I hope things get resolved soon, so that our US brothers and sisters can get what they're owed, and get back to doing what they love. But in the meantime, here are some good blogs to visit for strike info and experiences from the ground:

John August

John Rogers

Bill Cunningham

Ken Levine

Writers and strike captains tell it how it is, with plenty of links and news

If you would like to help: Whether you're in the US or UK, go to Fans4Writers - it started as a pizza run to the Universal Studios picket line by Joss Whedon fans, and has become a full on campaign by all fans supporting all writers. They're doing food runs, organising support and awareness, and generally being supercool. There's info on how to get the word out, who to contact, and you can even contribute to a food fund. I'm gobsmacked at how quickly this mobilised, it's fantastic. The plan is to do food runs at least once a week, to all the picketing locations, so if you want to help out, please stick a few quid in their PayPal pocket. With the UK to US exchange rate, a quid becomes two dollars, so you are quite literally doubling your money - can't say fairer than that. Any amount will help.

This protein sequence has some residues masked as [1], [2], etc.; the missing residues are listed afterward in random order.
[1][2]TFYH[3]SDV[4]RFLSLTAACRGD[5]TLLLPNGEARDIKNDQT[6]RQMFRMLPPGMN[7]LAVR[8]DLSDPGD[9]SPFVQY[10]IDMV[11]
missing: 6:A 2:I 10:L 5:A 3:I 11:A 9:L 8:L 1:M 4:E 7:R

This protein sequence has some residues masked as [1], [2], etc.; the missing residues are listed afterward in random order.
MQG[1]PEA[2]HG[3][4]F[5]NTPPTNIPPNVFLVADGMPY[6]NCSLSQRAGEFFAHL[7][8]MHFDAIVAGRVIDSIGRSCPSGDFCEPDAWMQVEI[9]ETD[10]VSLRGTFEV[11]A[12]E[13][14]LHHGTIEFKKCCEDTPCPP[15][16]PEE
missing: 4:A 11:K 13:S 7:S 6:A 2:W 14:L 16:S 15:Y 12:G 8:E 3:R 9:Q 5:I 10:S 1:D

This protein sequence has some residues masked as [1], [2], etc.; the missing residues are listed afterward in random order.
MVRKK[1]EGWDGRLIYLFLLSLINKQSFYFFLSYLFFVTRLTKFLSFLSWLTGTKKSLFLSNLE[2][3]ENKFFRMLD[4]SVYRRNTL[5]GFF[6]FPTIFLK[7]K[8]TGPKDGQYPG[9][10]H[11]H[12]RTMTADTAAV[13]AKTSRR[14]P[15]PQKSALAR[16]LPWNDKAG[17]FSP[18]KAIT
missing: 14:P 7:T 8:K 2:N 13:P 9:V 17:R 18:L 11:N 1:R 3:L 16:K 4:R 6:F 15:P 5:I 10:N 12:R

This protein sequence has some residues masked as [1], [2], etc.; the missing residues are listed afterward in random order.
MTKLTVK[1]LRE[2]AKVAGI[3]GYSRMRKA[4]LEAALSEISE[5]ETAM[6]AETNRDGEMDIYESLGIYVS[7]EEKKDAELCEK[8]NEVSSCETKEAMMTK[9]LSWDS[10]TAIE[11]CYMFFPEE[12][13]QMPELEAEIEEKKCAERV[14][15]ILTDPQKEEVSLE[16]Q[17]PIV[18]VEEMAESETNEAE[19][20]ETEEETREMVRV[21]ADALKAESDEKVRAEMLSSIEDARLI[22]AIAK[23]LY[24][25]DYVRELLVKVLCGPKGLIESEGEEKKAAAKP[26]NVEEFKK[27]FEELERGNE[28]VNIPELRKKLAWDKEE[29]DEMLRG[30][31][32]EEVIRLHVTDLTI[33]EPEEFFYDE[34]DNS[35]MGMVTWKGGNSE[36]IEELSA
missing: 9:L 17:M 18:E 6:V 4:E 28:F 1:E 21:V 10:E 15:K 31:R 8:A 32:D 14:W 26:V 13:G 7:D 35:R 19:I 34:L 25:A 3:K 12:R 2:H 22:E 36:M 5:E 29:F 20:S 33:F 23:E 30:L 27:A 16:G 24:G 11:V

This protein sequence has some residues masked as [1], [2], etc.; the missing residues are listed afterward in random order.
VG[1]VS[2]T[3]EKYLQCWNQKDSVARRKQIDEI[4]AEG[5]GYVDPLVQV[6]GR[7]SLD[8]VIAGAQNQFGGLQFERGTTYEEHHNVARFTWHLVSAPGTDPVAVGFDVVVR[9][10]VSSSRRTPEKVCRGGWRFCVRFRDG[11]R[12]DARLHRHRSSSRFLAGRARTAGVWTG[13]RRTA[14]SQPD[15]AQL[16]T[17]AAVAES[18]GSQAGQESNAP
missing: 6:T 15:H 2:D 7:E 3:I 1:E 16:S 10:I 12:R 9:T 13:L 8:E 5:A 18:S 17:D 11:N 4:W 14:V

Before you mention it - yes, I'm aware there are many, many people dying of cancer and famine, blah blah Hollywood rich folk etc - but this isn't about raising lots of cash, it's about standing beside our US friends, it's a gesture of solidarity. Organised food runs show that people from all over the world are constantly thinking about and supporting the writers, and public support is very important on this one. A couple of quid here and there, and they'll know we're behind them here. Whether you donate or not, let the people running the site know you support them and the writers. It all makes a big difference. Please pass this site around, if you know people who would like to help out, and read the Participate page for information on what else you can do. The best thing everyone can do is get the info out there, correct the false impressions many people have, and present a united front. This isn't about getting extras, bonuses, or lots of cash. It's about getting a fair deal, basic protection, and safeguarding careers. Let's try and help them do that.